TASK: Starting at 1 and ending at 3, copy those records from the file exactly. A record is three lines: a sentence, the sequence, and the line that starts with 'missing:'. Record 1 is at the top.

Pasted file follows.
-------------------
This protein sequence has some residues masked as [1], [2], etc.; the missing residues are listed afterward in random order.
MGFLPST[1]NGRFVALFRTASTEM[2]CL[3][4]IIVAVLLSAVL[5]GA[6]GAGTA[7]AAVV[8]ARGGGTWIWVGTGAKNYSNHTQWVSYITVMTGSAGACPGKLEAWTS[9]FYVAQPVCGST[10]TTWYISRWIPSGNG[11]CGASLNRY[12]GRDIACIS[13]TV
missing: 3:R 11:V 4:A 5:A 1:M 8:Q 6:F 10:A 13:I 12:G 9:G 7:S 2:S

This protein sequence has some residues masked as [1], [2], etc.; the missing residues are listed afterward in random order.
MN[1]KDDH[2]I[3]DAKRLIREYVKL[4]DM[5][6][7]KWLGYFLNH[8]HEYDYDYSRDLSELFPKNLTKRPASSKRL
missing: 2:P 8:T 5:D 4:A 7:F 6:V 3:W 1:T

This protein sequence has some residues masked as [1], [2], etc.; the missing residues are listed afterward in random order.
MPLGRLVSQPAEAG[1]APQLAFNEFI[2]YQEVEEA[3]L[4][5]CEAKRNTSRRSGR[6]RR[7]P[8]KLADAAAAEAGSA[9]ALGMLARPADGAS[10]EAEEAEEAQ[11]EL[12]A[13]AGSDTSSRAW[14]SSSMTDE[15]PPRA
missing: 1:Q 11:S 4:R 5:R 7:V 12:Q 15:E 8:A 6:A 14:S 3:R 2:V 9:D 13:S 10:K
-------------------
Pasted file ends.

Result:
This protein sequence has some residues masked as [1], [2], etc.; the missing residues are listed afterward in random order.
MGFLPST[1]NGRFVALFRTASTEM[2]CL[3][4]IIVAVLLSAVL[5]GA[6]GAGTA[7]AAVV[8]ARGGGTWIWVGTGAKNYSNHTQWVSYITVMTGSAGACPGKLEAWTS[9]FYVAQPVCGST[10]TTWYISRWIPSGNG[11]CGASLNRY[12]GRDIACIS[13]TV
missing: 3:R 11:V 4:A 5:A 1:M 8:Q 6:F 10:A 13:I 12:G 9:G 7:S 2:S

This protein sequence has some residues masked as [1], [2], etc.; the missing residues are listed afterward in random order.
MN[1]KDDH[2]I[3]DAKRLIREYVKL[4]DM[5][6][7]KWLGYFLNH[8]HEYDYDYSRDLSELFPKNLTKRPASSKRL
missing: 2:P 8:T 5:D 4:A 7:F 6:V 3:W 1:T

This protein sequence has some residues masked as [1], [2], etc.; the missing residues are listed afterward in random order.
MPLGRLVSQPAEAG[1]APQLAFNEFI[2]YQEVEEA[3]L[4][5]CEAKRNTSRRSGR[6]RR[7]P[8]KLADAAAAEAGSA[9]ALGMLARPADGAS[10]EAEEAEEAQ[11]EL[12]A[13]AGSDTSSRAW[14]SSSMTDE[15]PPRA
missing: 1:Q 11:S 4:R 5:R 7:V 12:Q 15:E 8:A 6:A 14:S 3:R 2:V 9:D 13:S 10:K